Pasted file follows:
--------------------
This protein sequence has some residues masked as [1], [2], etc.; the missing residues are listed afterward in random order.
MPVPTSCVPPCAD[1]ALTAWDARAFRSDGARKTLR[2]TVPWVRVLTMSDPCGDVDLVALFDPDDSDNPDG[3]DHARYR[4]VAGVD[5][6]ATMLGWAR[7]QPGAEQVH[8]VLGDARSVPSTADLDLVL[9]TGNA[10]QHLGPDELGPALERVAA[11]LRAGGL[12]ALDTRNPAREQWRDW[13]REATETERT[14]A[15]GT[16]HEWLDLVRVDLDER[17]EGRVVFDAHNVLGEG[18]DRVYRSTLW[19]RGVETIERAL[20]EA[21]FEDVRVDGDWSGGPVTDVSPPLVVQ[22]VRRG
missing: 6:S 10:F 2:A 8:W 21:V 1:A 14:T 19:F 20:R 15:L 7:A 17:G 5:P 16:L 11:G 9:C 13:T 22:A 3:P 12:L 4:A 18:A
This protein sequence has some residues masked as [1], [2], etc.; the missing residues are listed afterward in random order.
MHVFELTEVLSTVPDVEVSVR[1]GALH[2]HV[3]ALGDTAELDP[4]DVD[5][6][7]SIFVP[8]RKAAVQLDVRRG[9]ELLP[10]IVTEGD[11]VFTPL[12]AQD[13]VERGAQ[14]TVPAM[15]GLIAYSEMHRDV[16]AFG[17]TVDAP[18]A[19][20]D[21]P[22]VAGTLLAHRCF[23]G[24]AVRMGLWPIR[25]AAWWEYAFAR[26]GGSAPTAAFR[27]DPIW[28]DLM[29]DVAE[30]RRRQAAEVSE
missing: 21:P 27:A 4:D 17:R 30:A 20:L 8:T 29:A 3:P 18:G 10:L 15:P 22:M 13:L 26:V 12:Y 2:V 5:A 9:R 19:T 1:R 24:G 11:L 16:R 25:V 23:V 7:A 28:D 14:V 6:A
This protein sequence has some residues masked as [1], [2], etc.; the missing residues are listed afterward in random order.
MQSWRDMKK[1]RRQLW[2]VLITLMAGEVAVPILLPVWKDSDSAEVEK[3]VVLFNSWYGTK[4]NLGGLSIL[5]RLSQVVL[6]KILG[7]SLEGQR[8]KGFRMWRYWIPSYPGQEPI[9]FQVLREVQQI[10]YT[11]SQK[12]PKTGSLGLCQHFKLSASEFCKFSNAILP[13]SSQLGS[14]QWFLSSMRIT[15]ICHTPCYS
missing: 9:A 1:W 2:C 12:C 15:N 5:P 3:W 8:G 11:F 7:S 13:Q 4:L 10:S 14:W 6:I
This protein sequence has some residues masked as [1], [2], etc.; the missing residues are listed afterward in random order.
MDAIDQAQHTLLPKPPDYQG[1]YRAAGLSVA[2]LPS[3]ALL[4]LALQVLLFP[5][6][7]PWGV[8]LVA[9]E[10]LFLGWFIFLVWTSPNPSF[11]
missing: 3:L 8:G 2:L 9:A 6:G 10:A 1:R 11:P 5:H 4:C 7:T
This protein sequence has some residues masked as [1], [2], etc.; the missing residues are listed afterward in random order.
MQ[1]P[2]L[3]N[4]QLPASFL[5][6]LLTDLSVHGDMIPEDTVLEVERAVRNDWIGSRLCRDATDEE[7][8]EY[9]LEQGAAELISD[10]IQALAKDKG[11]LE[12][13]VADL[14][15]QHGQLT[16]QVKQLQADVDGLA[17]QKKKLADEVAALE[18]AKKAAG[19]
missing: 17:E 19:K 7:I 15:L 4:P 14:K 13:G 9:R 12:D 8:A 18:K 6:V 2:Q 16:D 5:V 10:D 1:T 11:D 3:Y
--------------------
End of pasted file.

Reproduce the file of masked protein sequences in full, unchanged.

This protein sequence has some residues masked as [1], [2], etc.; the missing residues are listed afterward in random order.
MPVPTSCVPPCAD[1]ALTAWDARAFRSDGARKTLR[2]TVPWVRVLTMSDPCGDVDLVALFDPDDSDNPDG[3]DHARYR[4]VAGVD[5][6]ATMLGWAR[7]QPGAEQVH[8]VLGDARSVPSTADLDLVL[9]TGNA[10]QHLGPDELGPALERVAA[11]LRAGGL[12]ALDTRNPAREQWRDW[13]REATETERT[14]A[15]GT[16]HEWLDLVRVDLDER[17]EGRVVFDAHNVLGEG[18]DRVYRSTLW[19]RGVETIERAL[20]EA[21]FEDVRVDGDWSGGPVTDVSPPLVVQ[22]VRRG
missing: 6:S 10:F 2:A 8:W 21:V 1:A 14:T 19:F 20:R 15:L 7:A 17:G 5:P 16:L 11:G 9:C 13:T 22:A 3:P 12:L 4:A 18:A
This protein sequence has some residues masked as [1], [2], etc.; the missing residues are listed afterward in random order.
MHVFELTEVLSTVPDVEVSVR[1]GALH[2]HV[3]ALGDTAELDP[4]DVD[5][6][7]SIFVP[8]RKAAVQLDVRRG[9]ELLP[10]IVTEGD[11]VFTPL[12]AQD[13]VERGAQ[14]TVPAM[15]GLIAYSEMHRDV[16]AFG[17]TVDAP[18]A[19][20]D[21]P[22]VAGTLLAHRCF[23]G[24]AVRMGLWPIR[25]AAWWEYAFAR[26]GGSAPTAAFR[27]DPIW[28]DLM[29]DVAE[30]RRRQAAEVSE
missing: 21:P 27:A 4:D 17:R 30:A 20:L 8:T 29:A 3:P 18:G 10:L 15:P 22:M 13:L 26:V 12:Y 2:V 5:A 9:R 19:T 1:R 24:G 11:L 16:R 25:V 23:V 7:A 28:D 14:V 6:A
This protein sequence has some residues masked as [1], [2], etc.; the missing residues are listed afterward in random order.
MQSWRDMKK[1]RRQLW[2]VLITLMAGEVAVPILLPVWKDSDSAEVEK[3]VVLFNSWYGTK[4]NLGGLSIL[5]RLSQVVL[6]KILG[7]SLEGQR[8]KGFRMWRYWIPSYPGQEPI[9]FQVLREVQQI[10]YT[11]SQK[12]PKTGSLGLCQHFKLSASEFCKFSNAILP[13]SSQLGS[14]QWFLSSMRIT[15]ICHTPCYS
missing: 9:A 1:W 2:C 12:C 15:N 5:P 3:W 8:G 11:F 7:S 13:Q 4:L 10:S 14:W 6:I
This protein sequence has some residues masked as [1], [2], etc.; the missing residues are listed afterward in random order.
MDAIDQAQHTLLPKPPDYQG[1]YRAAGLSVA[2]LPS[3]ALL[4]LALQVLLFP[5][6][7]PWGV[8]LVA[9]E[10]LFLGWFIFLVWTSPNPSF[11]
missing: 3:L 8:G 2:L 9:A 6:G 10:A 1:R 11:P 5:H 4:C 7:T
This protein sequence has some residues masked as [1], [2], etc.; the missing residues are listed afterward in random order.
MQ[1]P[2]L[3]N[4]QLPASFL[5][6]LLTDLSVHGDMIPEDTVLEVERAVRNDWIGSRLCRDATDEE[7][8]EY[9]LEQGAAELISD[10]IQALAKDKG[11]LE[12][13]VADL[14][15]QHGQLT[16]QVKQLQADVDGLA[17]QKKKLADEVAALE[18]AKKAAG[19]
missing: 17:E 19:K 7:I 15:L 4:P 14:K 13:G 9:R 12:D 8:A 18:K 6:V 2:Q 16:D 5:V 10:D 1:T 11:D 3:Y